While mainland police can’t make an arrest in the city and there is no extradition between the two sides, people who post “libellous messages” could be detained and charged if they cross the border, said Professor Dong Likun, a senior research fellow at the mainland-based Institute of Hong Kong and Macau Affairs, a think tank under the State Council’s Development Research Centre.

“If the weibo posts in Hong Kong disseminate false remarks with malicious intention and cause serious damage to the rights of the mainland [government], the mainland [government], as a victim, can sue the person [in Hong Kong] according to the damage,” he said.

Alternatively, the mainland government “can take legal action under the mainland laws once the person is found to be on the mainland”.

Now the kicker:

Dong said both options were complicated and would only be used in “very exceptional cases”.

[Professor Zhao Yun] also said he believed mainland authorities would adopt a more lenient threshold against Hong Kong residents when it came to applying the new rules.

One would like to believe from the preceding two paragraphs that all of this stuff is relatively benign. But maybe not so much.

Weibo have become increasingly popular in the city. Sina Weibo has 2.5 million Hong Kong users, according to a company report released this year.

Because many Hong Kong weibo users have amassed a strong following on the mainland, some microbloggers in the city are concerned about the possible effects of the new law.

One veteran mainland journalist based in Hong Kong whose Weibo account has attracted a million followers said: “I hope I can survive in this tense environment.” He refused to be named because of the sensitivity of the issue.

 

 

 

 

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New Music From Graham Earnshaw

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Graham Earnshaw and I have been friends for almost 20 years. We met online long before I even thought of moving to Hong Kong and when I did move here, it didn’t take him very long to decide to leave town and move to Shanghai. The first time I visited him in Shanghai, in October 1997, he was singing at the bar at the Mandarin – he’d translated Sting’s “An Englishman in New York” into Shanghainese and changed a few lyrics to make it “An Englishman in Shanghai.” And in the mid-00′s, he was one of the owners of Shanghai’s Park 97 bar, which meant I could always get a table there at 1 in the morning with whatever ragtag retinue I’d assembled that night.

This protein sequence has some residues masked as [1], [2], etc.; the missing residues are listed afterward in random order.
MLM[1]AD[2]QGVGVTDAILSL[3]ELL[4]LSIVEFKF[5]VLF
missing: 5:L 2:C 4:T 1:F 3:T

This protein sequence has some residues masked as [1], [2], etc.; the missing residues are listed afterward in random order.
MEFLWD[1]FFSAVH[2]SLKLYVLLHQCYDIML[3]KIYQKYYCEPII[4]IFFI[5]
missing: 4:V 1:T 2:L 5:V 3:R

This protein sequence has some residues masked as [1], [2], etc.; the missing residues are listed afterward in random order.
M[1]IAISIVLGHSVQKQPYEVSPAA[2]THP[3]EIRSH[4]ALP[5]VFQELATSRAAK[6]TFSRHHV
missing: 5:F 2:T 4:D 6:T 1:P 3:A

All fine and dandy you say, but just who is Graham Earnshaw? Graham’s been there and done that – journalist, businessman, musician, film extra and sushi eater. He was one of the only foreign journalists in Tiananmen Square when the tanks rolled in. He was accused of being a spy by North Korea and claims to have started the first rock band in China. He’s lived the kind of life that makes everyone else feel like an under-achiever. It’s the sort of tale that one day will be made into a film that will have people comparing him to Harry Flashman and Biggles, except in his case it’s all true.

Hit this link to read a bit about his adventures.

So aside from having been a journalist, translator and businessman, he’s also a musician. He’s released a few CDs over the years – generally the proceeds all go to charity. From time to time he’ll send me a track to comment on and tonight he sent me this link. It’s his latest song, The Motive.  As he puts it, “A comment on a key issue of the day – online monitoring by the powers-that-be. The location of the point of view is somewhere western. As to the opinion expressed, whatever it is, my place of residence is probably not irrelevant.”

So please, click here, check out his latest song, and then leave a comment either on his soundcloud page or over here.

Bonus! Seems as if you can find anything on Youtube and here’s a video of Graham singing at the British Embassy in Beijing 30+ years ago.

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Day Dreaming

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I made a quick trip up to Shenzhen this afternoon. Living in Tai Po, it’s really easy for me to get there – just 3 stops on the train, I almost don’t even have to think about it.

I was on my own and had a leisurely lunch in the Lo Wu mall – not at Laurel, which is probably the best place to eat in the mall, but almost always has a long line as a result. I went to the place on the 4th floor – is it called Lee Yuen? Something like that. I’ve eaten here a lot – it’s never going to be “great” but it’s always good enough.

I ordered three items off the dim sum menu and a pot of tea. They serve the tea nice here. A small pot, with the leaves and a strainer on top. A second pot of hot water, sitting on a stand, a candle underneath to keep the water warm.